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My work blurs the lines between high and low art by using everyday objects and materials. I draw with #2 pencil or sharpie. I paint with house paint. I create my painting surfaces with fabric, plastic bags, toilet paper tubes, or scrap paper.  My installations include these same materials; they are familiar to me and ground me in my history. We live in a mass-producing, consuming, and purging society. It is a part of who I am; who we all are. I want the viewer to investigate what materials are used to create the artwork and change how they think about our everyday objects. Life is amazing today and every day, but we get bogged down with what we think is mundane. We need to see the magic that surrounds us.


Currently in my relief paintings I have been using folded fabric as a means to explore texture, line and movement. I have used curtains, blankets, and scraps from other projects.  The fabric I use has been collected by me for various reasons. Different fabrics allow for experimentation with multiple textures and paint applications. Traditionally in painting, fabric is a common still life subject; but instead of painting the illusion of the fabric, I am painting the fabric itself. This abstracts the subject matter for inspection, exploration, and transformation. I am also interested in the traditional associations with feminine crafts. For my installations, I may or may not paint the objects, but the principles I use in my paintings or drawings are the same.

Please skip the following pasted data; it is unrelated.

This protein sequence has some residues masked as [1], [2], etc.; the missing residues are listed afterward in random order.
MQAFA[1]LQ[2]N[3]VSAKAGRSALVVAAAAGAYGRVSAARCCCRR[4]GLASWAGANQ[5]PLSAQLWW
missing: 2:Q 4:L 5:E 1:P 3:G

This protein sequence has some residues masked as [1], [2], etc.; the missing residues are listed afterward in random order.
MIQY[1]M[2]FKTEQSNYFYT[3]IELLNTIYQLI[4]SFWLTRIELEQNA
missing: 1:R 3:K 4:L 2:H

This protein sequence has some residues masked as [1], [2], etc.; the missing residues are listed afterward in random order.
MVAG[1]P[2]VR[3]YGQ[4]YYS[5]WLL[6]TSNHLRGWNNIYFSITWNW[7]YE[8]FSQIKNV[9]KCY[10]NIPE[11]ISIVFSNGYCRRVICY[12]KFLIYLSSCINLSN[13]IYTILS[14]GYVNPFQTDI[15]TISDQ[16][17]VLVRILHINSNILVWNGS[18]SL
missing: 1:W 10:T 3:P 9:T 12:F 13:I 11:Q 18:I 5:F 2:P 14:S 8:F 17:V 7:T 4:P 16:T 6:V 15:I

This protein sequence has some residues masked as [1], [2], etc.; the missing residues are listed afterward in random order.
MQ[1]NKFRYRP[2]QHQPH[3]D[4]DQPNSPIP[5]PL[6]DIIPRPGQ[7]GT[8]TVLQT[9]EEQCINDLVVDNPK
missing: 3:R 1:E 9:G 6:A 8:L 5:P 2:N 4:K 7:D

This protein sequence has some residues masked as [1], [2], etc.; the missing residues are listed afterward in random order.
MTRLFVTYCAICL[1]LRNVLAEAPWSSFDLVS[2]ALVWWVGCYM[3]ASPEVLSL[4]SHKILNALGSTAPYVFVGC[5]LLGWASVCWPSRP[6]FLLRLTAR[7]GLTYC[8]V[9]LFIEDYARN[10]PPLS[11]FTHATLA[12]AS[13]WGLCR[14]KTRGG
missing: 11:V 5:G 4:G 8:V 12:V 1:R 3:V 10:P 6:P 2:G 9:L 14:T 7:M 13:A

After having my first child I began a drawing series with #2 pencil and accumulating circles. I added color by using Sharpie brand markers. I think of the drawings as landscapes that symbolize life. We are small pieces to a larger whole of humanity, and as human beings we are ourselves whole, but also made up of many smaller pieces. The accumulation of a small common mark, a circle, creates something vast as an endless landscape. Each mark may seem insignificant yet it is necessary to create the whole. A single mark can change the entire work by a direction shift. My motivation for this work is the same; to look deeper and transform the common, the repetition of mark making and common materials unite the work.

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